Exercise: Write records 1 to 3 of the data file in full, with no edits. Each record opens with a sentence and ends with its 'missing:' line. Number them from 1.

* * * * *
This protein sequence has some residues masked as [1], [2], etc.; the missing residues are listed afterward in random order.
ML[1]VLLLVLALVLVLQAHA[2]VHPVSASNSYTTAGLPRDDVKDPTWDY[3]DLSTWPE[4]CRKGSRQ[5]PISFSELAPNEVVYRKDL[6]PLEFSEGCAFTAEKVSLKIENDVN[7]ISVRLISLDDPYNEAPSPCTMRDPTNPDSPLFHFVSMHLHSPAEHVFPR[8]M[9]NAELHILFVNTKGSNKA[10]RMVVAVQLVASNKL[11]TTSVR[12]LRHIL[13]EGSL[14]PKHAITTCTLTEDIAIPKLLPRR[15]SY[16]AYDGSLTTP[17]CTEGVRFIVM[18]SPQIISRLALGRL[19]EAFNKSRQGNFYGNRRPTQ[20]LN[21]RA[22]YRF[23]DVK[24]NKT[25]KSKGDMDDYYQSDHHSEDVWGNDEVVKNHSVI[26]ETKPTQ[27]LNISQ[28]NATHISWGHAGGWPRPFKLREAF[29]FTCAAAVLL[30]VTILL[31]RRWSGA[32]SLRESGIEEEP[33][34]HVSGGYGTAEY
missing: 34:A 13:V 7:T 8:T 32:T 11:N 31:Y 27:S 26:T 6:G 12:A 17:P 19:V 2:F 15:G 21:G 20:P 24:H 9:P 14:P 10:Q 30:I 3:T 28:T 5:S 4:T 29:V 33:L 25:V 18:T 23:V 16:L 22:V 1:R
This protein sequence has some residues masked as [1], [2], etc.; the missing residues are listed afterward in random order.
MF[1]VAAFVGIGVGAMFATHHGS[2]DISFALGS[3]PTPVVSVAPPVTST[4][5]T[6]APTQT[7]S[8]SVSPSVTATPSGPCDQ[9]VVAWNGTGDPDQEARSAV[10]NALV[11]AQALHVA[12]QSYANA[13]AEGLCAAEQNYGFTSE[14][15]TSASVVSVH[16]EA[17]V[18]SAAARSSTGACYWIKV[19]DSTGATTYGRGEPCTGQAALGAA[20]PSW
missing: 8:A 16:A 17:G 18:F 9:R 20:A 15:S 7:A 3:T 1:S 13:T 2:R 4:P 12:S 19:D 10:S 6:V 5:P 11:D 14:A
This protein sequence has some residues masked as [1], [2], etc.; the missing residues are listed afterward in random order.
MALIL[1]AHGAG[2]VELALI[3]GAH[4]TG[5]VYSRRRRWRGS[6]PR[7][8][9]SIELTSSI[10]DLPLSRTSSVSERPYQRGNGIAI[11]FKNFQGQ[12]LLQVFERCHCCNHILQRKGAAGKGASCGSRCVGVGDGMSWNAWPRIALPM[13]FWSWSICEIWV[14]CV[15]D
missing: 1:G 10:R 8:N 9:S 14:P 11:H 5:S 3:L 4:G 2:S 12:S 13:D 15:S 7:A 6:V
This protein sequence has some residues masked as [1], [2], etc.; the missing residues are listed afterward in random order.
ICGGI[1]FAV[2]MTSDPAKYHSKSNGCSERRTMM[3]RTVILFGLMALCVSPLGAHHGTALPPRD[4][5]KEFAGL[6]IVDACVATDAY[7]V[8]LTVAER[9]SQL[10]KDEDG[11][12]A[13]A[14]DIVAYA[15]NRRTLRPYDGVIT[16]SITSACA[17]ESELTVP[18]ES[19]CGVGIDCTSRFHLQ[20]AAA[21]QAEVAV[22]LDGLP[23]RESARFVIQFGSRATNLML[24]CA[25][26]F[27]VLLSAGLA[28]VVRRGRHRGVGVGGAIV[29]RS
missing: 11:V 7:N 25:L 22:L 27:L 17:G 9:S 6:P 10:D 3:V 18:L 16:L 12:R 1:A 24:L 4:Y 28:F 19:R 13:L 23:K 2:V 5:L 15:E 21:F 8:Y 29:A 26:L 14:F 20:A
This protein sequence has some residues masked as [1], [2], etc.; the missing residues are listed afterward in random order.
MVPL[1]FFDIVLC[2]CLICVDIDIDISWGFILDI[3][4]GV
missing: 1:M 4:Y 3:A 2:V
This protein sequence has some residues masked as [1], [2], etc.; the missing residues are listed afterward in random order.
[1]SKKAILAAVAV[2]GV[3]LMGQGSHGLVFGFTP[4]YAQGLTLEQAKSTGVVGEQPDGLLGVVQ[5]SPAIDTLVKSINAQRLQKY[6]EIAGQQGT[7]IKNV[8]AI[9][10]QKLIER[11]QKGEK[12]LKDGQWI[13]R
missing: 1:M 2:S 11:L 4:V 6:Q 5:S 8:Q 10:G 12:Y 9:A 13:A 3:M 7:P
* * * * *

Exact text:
This protein sequence has some residues masked as [1], [2], etc.; the missing residues are listed afterward in random order.
ML[1]VLLLVLALVLVLQAHA[2]VHPVSASNSYTTAGLPRDDVKDPTWDY[3]DLSTWPE[4]CRKGSRQ[5]PISFSELAPNEVVYRKDL[6]PLEFSEGCAFTAEKVSLKIENDVN[7]ISVRLISLDDPYNEAPSPCTMRDPTNPDSPLFHFVSMHLHSPAEHVFPR[8]M[9]NAELHILFVNTKGSNKA[10]RMVVAVQLVASNKL[11]TTSVR[12]LRHIL[13]EGSL[14]PKHAITTCTLTEDIAIPKLLPRR[15]SY[16]AYDGSLTTP[17]CTEGVRFIVM[18]SPQIISRLALGRL[19]EAFNKSRQGNFYGNRRPTQ[20]LN[21]RA[22]YRF[23]DVK[24]NKT[25]KSKGDMDDYYQSDHHSEDVWGNDEVVKNHSVI[26]ETKPTQ[27]LNISQ[28]NATHISWGHAGGWPRPFKLREAF[29]FTCAAAVLL[30]VTILL[31]RRWSGA[32]SLRESGIEEEP[33][34]HVSGGYGTAEY
missing: 34:A 13:V 7:T 8:T 32:T 11:N 31:Y 27:S 26:T 6:G 12:A 17:P 19:V 2:F 15:G 21:G 20:P 24:H 9:P 14:P 10:Q 30:I 3:T 28:T 5:S 4:T 29:V 33:L 25:V 18:T 23:V 16:L 22:V 1:R
This protein sequence has some residues masked as [1], [2], etc.; the missing residues are listed afterward in random order.
MF[1]VAAFVGIGVGAMFATHHGS[2]DISFALGS[3]PTPVVSVAPPVTST[4][5]T[6]APTQT[7]S[8]SVSPSVTATPSGPCDQ[9]VVAWNGTGDPDQEARSAV[10]NALV[11]AQALHVA[12]QSYANA[13]AEGLCAAEQNYGFTSE[14][15]TSASVVSVH[16]EA[17]V[18]SAAARSSTGACYWIKV[19]DSTGATTYGRGEPCTGQAALGAA[20]PSW
missing: 8:A 16:A 17:G 18:F 9:R 20:A 15:S 7:A 3:T 1:S 13:T 2:R 4:P 12:S 19:D 10:S 6:V 5:P 11:D 14:A
This protein sequence has some residues masked as [1], [2], etc.; the missing residues are listed afterward in random order.
MALIL[1]AHGAG[2]VELALI[3]GAH[4]TG[5]VYSRRRRWRGS[6]PR[7][8][9]SIELTSSI[10]DLPLSRTSSVSERPYQRGNGIAI[11]FKNFQGQ[12]LLQVFERCHCCNHILQRKGAAGKGASCGSRCVGVGDGMSWNAWPRIALPM[13]FWSWSICEIWV[14]CV[15]D
missing: 1:G 10:R 8:N 9:S 14:P 11:H 5:S 3:L 4:G 2:S 12:S 13:D 15:S 7:A 6:V